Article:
Unemployment insurance isn’t the only example of public policy lagging behind our success in getting families to work. Take health insurance. Because low-wage work so often comes without coverage, states find themselves picking up the slack through Medicaid or public-health funding. And states face an uneven playing field, depending on their economy and the choices of employers.
Edge of catastrophe
For example, if Florida wants children and their parents to have health insurance, it must shoulder a greater public burden than the average state because its private sector contributes less than the average. Sixty-three percent of Florida’s working-age adults and 54 percent of its children had insurance through work in 2002, compared with 71 percent and 63 percent nationally. And this problem is only worsening, as employer coverage of low-income adults nationally fell from 41.6 percent in 1999 to 37 percent in 2002.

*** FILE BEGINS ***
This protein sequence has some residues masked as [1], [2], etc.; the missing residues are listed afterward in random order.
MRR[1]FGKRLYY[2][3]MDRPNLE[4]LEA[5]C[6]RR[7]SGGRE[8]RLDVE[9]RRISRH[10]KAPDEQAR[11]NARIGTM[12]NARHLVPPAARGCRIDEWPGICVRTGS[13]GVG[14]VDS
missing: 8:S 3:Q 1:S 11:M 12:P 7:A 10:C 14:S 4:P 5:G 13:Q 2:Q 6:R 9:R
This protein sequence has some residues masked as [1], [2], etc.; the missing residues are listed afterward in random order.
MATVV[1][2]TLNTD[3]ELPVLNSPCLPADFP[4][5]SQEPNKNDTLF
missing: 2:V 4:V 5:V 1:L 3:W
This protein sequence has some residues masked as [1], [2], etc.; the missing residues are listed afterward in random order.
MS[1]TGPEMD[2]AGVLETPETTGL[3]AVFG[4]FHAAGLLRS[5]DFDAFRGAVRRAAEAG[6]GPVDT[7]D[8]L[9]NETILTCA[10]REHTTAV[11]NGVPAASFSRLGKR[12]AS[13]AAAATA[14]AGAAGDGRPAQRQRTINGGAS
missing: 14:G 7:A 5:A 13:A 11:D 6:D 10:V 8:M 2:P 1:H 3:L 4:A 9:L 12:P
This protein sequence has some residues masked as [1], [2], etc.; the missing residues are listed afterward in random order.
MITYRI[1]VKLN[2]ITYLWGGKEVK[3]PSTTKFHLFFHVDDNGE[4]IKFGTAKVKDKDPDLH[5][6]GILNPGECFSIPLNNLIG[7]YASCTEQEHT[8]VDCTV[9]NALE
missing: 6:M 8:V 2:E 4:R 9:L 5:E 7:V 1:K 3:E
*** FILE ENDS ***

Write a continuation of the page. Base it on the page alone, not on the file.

Why worry about these gaps? One reason is fairness: When parents play by the rules, they ought to be able to provide the basic necessities for their families.
A second reason is that some of these issues affect all of us. Middle-income parents too can find themselves suddenly losing health insurance as an employer responds to growing health-care costs, and the loss of insurance followed by a health crisis can spiral into catastrophe even for families with some cushion.
Perhaps the most important reason is that the children in struggling families are America’s future. If hardworking parents cannot assure their children a stable family life, decent and safe housing, and health care, a large proportion of America’s children will continue to fall short of the educational success and economic productivity that the nation needs from them.
Our challenge now is to build on success. We dismantled the old safety net of welfare, which failed families by not demanding work and by not linking them to the work world. But we have not yet crafted the new safety net needed to replace it, a safety net built around work and the basic benefits, opportunities and protections that parents need to raise healthy children. Until we do, we will be placing the future of America’s children and families at risk.